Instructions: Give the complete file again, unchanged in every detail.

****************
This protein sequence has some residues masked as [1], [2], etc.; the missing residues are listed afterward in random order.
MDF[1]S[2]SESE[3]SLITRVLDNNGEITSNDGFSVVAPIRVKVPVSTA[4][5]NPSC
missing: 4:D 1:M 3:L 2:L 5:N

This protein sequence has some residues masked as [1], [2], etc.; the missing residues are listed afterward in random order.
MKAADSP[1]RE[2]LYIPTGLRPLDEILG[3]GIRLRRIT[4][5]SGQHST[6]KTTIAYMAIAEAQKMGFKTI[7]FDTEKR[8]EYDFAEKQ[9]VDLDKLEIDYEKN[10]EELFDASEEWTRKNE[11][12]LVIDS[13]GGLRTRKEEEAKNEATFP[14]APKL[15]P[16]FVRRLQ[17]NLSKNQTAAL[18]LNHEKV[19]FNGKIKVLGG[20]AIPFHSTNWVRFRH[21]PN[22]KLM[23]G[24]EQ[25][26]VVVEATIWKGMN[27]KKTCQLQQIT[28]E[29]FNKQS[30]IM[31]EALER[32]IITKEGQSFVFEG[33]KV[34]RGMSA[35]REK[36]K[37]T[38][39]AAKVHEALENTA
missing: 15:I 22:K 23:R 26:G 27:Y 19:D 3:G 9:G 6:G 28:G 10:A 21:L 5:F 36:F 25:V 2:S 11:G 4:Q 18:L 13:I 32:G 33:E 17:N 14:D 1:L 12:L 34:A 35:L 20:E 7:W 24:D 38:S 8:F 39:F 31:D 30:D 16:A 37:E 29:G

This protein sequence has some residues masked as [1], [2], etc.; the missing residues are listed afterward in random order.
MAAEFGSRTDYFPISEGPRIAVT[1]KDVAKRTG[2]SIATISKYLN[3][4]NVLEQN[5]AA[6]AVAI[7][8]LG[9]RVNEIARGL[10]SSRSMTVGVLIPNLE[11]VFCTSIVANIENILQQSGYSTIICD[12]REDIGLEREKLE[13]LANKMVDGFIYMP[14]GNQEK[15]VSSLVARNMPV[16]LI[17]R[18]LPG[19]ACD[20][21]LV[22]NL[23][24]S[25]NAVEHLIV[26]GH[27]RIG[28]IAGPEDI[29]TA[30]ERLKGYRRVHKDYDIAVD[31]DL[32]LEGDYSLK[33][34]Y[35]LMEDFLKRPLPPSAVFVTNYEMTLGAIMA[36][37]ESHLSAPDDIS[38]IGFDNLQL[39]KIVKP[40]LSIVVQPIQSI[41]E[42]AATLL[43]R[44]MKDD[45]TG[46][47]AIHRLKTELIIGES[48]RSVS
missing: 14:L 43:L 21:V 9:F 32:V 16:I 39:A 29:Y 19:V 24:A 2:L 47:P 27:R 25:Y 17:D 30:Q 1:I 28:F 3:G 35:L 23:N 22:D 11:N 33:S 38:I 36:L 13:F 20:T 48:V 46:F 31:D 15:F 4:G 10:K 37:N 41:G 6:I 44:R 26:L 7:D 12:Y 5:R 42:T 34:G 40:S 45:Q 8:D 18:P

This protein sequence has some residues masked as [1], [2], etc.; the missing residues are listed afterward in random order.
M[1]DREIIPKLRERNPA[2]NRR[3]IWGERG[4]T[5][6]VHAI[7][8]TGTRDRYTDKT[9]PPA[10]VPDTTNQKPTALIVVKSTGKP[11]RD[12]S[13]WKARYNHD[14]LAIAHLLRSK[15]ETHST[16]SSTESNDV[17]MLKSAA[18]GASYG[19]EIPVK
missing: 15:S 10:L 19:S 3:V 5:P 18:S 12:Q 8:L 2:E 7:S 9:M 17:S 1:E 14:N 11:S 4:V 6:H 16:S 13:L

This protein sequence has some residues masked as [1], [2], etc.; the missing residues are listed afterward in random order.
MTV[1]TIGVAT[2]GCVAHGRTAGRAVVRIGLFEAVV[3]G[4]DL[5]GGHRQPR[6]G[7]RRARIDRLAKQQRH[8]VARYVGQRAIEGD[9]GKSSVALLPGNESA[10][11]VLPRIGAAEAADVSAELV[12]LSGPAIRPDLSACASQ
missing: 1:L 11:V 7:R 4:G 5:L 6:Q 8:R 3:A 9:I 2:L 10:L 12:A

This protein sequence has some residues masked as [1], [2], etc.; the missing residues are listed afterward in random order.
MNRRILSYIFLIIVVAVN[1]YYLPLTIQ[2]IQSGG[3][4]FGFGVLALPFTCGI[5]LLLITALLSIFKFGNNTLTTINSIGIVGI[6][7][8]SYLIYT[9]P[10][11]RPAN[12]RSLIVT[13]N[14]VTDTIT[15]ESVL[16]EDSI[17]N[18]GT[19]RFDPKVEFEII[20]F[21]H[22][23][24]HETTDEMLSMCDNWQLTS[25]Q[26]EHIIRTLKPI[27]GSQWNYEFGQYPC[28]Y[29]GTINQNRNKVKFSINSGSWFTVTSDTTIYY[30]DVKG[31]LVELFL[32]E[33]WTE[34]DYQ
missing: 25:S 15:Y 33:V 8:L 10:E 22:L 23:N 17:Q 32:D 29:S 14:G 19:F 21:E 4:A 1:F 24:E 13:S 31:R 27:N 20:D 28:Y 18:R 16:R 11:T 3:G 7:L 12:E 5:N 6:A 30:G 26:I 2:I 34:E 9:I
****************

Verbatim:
This protein sequence has some residues masked as [1], [2], etc.; the missing residues are listed afterward in random order.
MDF[1]S[2]SESE[3]SLITRVLDNNGEITSNDGFSVVAPIRVKVPVSTA[4][5]NPSC
missing: 4:D 1:M 3:L 2:L 5:N

This protein sequence has some residues masked as [1], [2], etc.; the missing residues are listed afterward in random order.
MKAADSP[1]RE[2]LYIPTGLRPLDEILG[3]GIRLRRIT[4][5]SGQHST[6]KTTIAYMAIAEAQKMGFKTI[7]FDTEKR[8]EYDFAEKQ[9]VDLDKLEIDYEKN[10]EELFDASEEWTRKNE[11][12]LVIDS[13]GGLRTRKEEEAKNEATFP[14]APKL[15]P[16]FVRRLQ[17]NLSKNQTAAL[18]LNHEKV[19]FNGKIKVLGG[20]AIPFHSTNWVRFRH[21]PN[22]KLM[23]G[24]EQ[25][26]VVVEATIWKGMN[27]KKTCQLQQIT[28]E[29]FNKQS[30]IM[31]EALER[32]IITKEGQSFVFEG[33]KV[34]RGMSA[35]REK[36]K[37]T[38][39]AAKVHEALENTA
missing: 15:I 22:K 23:R 26:G 27:Y 19:D 3:G 9:G 6:G 28:G 10:A 21:L 5:F 36:F 25:V 2:S 11:G 4:Q 18:L 13:I 32:G 33:E 17:N 14:D 1:L 12:L 34:A 35:L 20:E 7:W 24:D 38:S 8:F 39:F 31:D 30:D 16:A 37:E 29:G

This protein sequence has some residues masked as [1], [2], etc.; the missing residues are listed afterward in random order.
MAAEFGSRTDYFPISEGPRIAVT[1]KDVAKRTG[2]SIATISKYLN[3][4]NVLEQN[5]AA[6]AVAI[7][8]LG[9]RVNEIARGL[10]SSRSMTVGVLIPNLE[11]VFCTSIVANIENILQQSGYSTIICD[12]REDIGLEREKLE[13]LANKMVDGFIYMP[14]GNQEK[15]VSSLVARNMPV[16]LI[17]R[18]LPG[19]ACD[20][21]LV[22]NL[23][24]S[25]NAVEHLIV[26]GH[27]RIG[28]IAGPEDI[29]TA[30]ERLKGYRRVHKDYDIAVD[31]DL[32]LEGDYSLK[33][34]Y[35]LMEDFLKRPLPPSAVFVTNYEMTLGAIMA[36][37]ESHLSAPDDIS[38]IGFDNLQL[39]KIVKP[40]LSIVVQPIQSI[41]E[42]AATLL[43]R[44]MKDD[45]TG[46][47]AIHRLKTELIIGES[48]RSVS
missing: 14:L 43:L 21:V 9:F 32:V 16:I 39:A 29:Y 19:V 24:A 2:L 47:P 27:R 25:Y 17:D 30:Q 1:I 28:F 3:G 35:L 23:N 22:D 11:N 33:S 38:I 36:L 13:F 20:T 48:V 46:F 31:D 15:F 4:G 10:K 37:N 41:G 6:I 44:R 26:L 7:D 12:Y 5:R 42:T 34:G 40:S 45:Q 8:D 18:P

This protein sequence has some residues masked as [1], [2], etc.; the missing residues are listed afterward in random order.
M[1]DREIIPKLRERNPA[2]NRR[3]IWGERG[4]T[5][6]VHAI[7][8]TGTRDRYTDKT[9]PPA[10]VPDTTNQKPTALIVVKSTGKP[11]RD[12]S[13]WKARYNHD[14]LAIAHLLRSK[15]ETHST[16]SSTESNDV[17]MLKSAA[18]GASYG[19]EIPVK
missing: 15:S 10:L 19:S 3:V 5:P 18:S 12:Q 8:L 2:E 7:S 9:M 17:S 1:E 14:N 11:S 4:V 6:H 16:S 13:L

This protein sequence has some residues masked as [1], [2], etc.; the missing residues are listed afterward in random order.
MTV[1]TIGVAT[2]GCVAHGRTAGRAVVRIGLFEAVV[3]G[4]DL[5]GGHRQPR[6]G[7]RRARIDRLAKQQRH[8]VARYVGQRAIEGD[9]GKSSVALLPGNESA[10][11]VLPRIGAAEAADVSAELV[12]LSGPAIRPDLSACASQ
missing: 1:L 11:V 7:R 4:G 5:L 6:Q 8:R 3:A 9:I 2:L 10:L 12:A

This protein sequence has some residues masked as [1], [2], etc.; the missing residues are listed afterward in random order.
MNRRILSYIFLIIVVAVN[1]YYLPLTIQ[2]IQSGG[3][4]FGFGVLALPFTCGI[5]LLLITALLSIFKFGNNTLTTINSIGIVGI[6][7][8]SYLIYT[9]P[10][11]RPAN[12]RSLIVT[13]N[14]VTDTIT[15]ESVL[16]EDSI[17]N[18]GT[19]RFDPKVEFEII[20]F[21]H[22][23][24]HETTDEMLSMCDNWQLTS[25]Q[26]EHIIRTLKPI[27]GSQWNYEFGQYPC[28]Y[29]GTINQNRNKVKFSINSGSWFTVTSDTTIYY[30]DVKG[31]LVELFL[32]E[33]WTE[34]DYQ
missing: 25:S 15:Y 33:V 8:L 10:E 22:L 23:N 17:Q 32:D 29:S 14:G 19:F 21:E 4:A 1:F 24:E 13:S 31:R 27:N 20:D 28:Y 18:R 16:R 11:T 3:G 7:L 12:E 5:N 6:A 30:G 26:I 2:I 34:E 9:I